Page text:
Clyde Shideler, 1935-2003

Advocate for disabled honored posthumously
OCEANSIDE The city’s Martin Luther King Jr. Civic Award was presented posthumously yesterday to the late Rev. Clyde “Pete” Shideler, longtime advocate for the disabled.
Mayor Terry Johnson announced the award yesterday at the annual Martin LutherKing Jr. celebration sponsored by the North County Branch of the National Association for the Advancement of Colored People.

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By Lola Sherman
UNION-TRIBUNE STAFF WRITER January 18, 2004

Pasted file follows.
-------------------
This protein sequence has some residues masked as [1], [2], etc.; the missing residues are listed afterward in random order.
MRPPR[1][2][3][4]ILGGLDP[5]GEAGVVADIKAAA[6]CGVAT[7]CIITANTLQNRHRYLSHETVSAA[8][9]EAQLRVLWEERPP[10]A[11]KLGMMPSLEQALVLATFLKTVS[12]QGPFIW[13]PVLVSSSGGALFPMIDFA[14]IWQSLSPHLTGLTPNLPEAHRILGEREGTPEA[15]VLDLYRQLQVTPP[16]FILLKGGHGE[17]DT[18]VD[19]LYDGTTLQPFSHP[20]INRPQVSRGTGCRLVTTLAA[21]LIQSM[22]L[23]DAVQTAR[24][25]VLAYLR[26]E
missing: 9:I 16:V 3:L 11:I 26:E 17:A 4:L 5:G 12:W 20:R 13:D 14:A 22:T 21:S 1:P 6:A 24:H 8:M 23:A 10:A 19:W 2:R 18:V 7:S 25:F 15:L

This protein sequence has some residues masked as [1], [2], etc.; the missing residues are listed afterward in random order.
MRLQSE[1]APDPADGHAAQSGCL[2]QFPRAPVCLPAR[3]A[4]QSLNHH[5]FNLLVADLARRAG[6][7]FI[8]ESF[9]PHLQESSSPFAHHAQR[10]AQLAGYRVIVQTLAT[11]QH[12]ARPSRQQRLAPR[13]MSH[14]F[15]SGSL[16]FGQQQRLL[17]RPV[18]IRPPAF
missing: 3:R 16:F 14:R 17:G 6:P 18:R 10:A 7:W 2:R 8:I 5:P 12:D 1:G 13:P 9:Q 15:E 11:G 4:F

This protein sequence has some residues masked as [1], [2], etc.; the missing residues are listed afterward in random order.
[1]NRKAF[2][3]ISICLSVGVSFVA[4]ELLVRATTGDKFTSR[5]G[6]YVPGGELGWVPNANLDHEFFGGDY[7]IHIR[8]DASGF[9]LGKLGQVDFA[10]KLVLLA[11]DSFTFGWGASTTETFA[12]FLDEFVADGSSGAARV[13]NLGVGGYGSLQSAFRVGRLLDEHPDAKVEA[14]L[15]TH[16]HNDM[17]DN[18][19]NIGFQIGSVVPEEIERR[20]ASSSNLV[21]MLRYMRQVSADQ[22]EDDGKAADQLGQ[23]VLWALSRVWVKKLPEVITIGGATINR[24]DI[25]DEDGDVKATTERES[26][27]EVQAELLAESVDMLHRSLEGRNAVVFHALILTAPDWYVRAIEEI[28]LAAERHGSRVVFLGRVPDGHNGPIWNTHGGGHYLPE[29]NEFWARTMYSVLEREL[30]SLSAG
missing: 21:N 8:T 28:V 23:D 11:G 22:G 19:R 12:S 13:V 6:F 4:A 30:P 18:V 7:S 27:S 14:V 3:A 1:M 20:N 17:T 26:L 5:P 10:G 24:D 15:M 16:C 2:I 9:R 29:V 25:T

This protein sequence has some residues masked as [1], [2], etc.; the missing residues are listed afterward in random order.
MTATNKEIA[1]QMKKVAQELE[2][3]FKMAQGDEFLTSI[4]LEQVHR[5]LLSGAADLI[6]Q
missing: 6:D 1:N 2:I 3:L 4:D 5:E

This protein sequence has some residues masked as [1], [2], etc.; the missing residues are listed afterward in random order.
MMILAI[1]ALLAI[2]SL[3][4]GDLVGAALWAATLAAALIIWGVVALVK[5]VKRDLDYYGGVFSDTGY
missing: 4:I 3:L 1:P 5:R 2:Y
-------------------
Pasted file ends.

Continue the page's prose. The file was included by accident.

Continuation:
OCEANSIDE The city’s Martin Luther King Jr. Civic Award was presented posthumously yesterday to the late Rev. Clyde “Pete” Shideler, longtime advocate for the disabled. Mayor Terry Johnson announced the award yesterday at the annual Martin Luther King Jr.celebration sponsored by the North County Branch of the National Association forthe Advancement of Colored People. The city’s Community Relations Commission designates the award recipients. Shideler, who died Aug. 7 at the age of 68, was cited for recognizing the challenges facing people with disabilities. His widow, Loretta, accepted the award. “We were astounded” to learn of the honor, she said Friday. “I did not realize the extent of all the outpouring” of good will from people Pete Shideler had touched. She said that her son, Jon, who nominated his father, had put on the application that “no one is really gone until the last person he touched is gone.” Pete Shideler, she said, was a believer inthe nonviolent approach advocated by the late Mahatma Gandhi and had inscribed this motto on his stationery letterhead: “An eye for an eye makes the whole world blind.” Legally blind, Shideler was chairman of the San Diego chapter of ADAPT, an advocacy group for the disabled, and director of CE Disabled Services. A 26-year resident of Oceanside, he ran unsuccessfully for mayor in 2000, saying he wanted to champion individual residents over big business and politics. His successes over the years included installation of curb cuts at city intersections to accommodate wheelchairs and talking stoplights to warn the blind. This is the 15th year of the award, given to a resident of Oceanside or adjacent Camp Pendleton, without regard to race or ethnicity, who exemplifies the philosophy and ideals of King, the late civil-rights leader. Photos of award recipients hang in the community rooms in the Civic Center.